By Ian Willoughby
The big story today - the Czech Republic have failed to qualify for the 2002 World Cup in Japan and South Korea. The Czechs needed to beat Belgium by two goals in Prague on Wednesday night - the game ended, however, in defeat and even disgrace for the Czech Republic.
The Czechs piled on the pressure for the first twenty minutes - Vrastislav Lokvenc came close with a delicate chip while Karel Poborsky failed to convert from a narrow angle. After the opening spell, however, the Belgians came into the game more, and in the second half they repeatedly tried to catch the home side on the break.
Ten minutes from time it was nil all and the Czechs were still living in hope. Disaster struck however, when the home side conceded a penalty, which was converted by Marc Wilmots. And then - just when it seemed things couldn't get any worse - both captain Pavel Nedved and Milan Baros received second yellow cards and were sent off. Nedved - known to fans of his club Juventus as the Czech Shrew - received his second booking for swearing at the referee, and could hardly have ended the qualifying campaign on a lower note.
So, where did it all go wrong for the Czechs? Well, their passing wasn't always of a high standard and they seemed to have only one tactic - cross it in to Lokvenc and hope for the best. Tomas Rosicky didn't play as well he can and there was a severe lack of discipline and - it must be said - a lack of luck.
The Czech coach Josef Chovanec was booed after the game and faced a good deal of criticism in Thursday's press. It is unbelievable that Chovanec could not find the professional and human decency to resign immediately after the game, wrote the daily Sport.
I'm glad to say that there was one bright spot in Wednesday's game - the performance of Baros, who is only 19. He is something of a rough diamond - he was repeatedly caught off-side, protested every decision against him and was sent off after a stupid foul - but his ball control was great and he was the most exciting player on the Czech team. The Ostrava striker is expected to complete a move to Liverpool by Christmas.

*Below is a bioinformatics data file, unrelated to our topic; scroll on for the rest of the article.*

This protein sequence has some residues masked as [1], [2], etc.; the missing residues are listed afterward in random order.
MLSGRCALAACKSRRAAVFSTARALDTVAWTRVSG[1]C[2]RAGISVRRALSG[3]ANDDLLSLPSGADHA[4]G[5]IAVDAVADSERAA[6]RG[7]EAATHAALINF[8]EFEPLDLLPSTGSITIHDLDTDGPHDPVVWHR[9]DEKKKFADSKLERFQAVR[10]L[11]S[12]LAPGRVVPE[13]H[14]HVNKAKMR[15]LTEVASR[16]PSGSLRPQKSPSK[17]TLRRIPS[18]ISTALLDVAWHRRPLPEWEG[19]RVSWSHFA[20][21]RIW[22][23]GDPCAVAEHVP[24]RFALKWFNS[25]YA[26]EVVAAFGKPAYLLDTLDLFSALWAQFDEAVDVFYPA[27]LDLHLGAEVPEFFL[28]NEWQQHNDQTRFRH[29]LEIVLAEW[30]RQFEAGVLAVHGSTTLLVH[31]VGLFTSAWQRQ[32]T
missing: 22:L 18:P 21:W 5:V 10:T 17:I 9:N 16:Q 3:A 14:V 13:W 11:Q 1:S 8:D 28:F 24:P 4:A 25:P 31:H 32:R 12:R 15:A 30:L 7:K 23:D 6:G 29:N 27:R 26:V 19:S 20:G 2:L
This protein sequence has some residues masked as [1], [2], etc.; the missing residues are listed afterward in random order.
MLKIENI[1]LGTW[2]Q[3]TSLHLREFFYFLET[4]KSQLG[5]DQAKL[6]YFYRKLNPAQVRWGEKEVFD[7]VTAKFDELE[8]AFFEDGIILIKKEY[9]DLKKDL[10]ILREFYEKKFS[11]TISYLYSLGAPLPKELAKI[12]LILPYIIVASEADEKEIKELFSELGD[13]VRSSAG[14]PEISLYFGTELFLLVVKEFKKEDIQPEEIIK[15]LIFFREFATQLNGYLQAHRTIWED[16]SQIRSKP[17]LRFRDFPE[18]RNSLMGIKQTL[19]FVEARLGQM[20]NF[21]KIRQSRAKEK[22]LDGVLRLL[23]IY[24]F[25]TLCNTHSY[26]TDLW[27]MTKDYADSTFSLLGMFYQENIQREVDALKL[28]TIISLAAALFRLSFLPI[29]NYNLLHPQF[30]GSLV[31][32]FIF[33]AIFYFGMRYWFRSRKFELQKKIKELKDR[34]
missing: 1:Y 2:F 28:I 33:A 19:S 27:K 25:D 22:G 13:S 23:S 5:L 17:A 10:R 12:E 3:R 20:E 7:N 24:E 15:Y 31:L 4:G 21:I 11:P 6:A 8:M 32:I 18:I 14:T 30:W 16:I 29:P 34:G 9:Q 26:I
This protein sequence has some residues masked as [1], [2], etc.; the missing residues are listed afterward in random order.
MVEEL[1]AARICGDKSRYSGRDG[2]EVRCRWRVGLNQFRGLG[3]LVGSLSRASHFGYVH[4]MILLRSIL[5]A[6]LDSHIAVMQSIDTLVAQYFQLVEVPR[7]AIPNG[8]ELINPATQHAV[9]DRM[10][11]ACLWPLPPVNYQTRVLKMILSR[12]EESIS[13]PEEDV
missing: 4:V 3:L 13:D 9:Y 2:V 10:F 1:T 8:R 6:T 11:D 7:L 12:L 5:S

As for the Czech Under 21s, they drew 0:0 at home to Croatia on Tuesday, and - having drawn 1:1 in Split - went through to the Under 21 European Championships under the away goals rule. The youngsters have scored some very impressive results on their way to the championships, so it's not all doom and gloom for Czech football.
Moving on from the beautiful game, the most expensive player in ice hockey's NHL, Czech Jaromir Jagr, was back in action on Tuesday following the recurrence of a knee injury. His presence wasn't enough, however, to prevent his team, the Washington Capitals, being hammered 11:5 by the Ottawa Senators.
And finally in domestic ice hockey, Sparta scored three goals in the last third to beat Vitkovice 5:2 on Monday evening to take the Tipsport Cup.
Olga Lomová: Western misconceptions could let China export much of its system and ultimately contribute to our enslavement
Hitler no ‘gentleman’, but court rules Czech state need not apologize for president’s claim Ferdinand Peroutka said so
Bertha von Suttner – Prague-born peace campaigner whose ideas on cooperation and disarmament continue to have lasting effect
Beijing ends agreement with Prague – but can spat harm Czech capital?
Czechia now ahead of Spain in GDP per capita, but still below EU average
Rare Terezín concentration camp artefacts found in attic of private home
Czechs observe day of mourning for pop idol Karel Gott
Thousands pay tribute to deceased national pop icon Karel Gott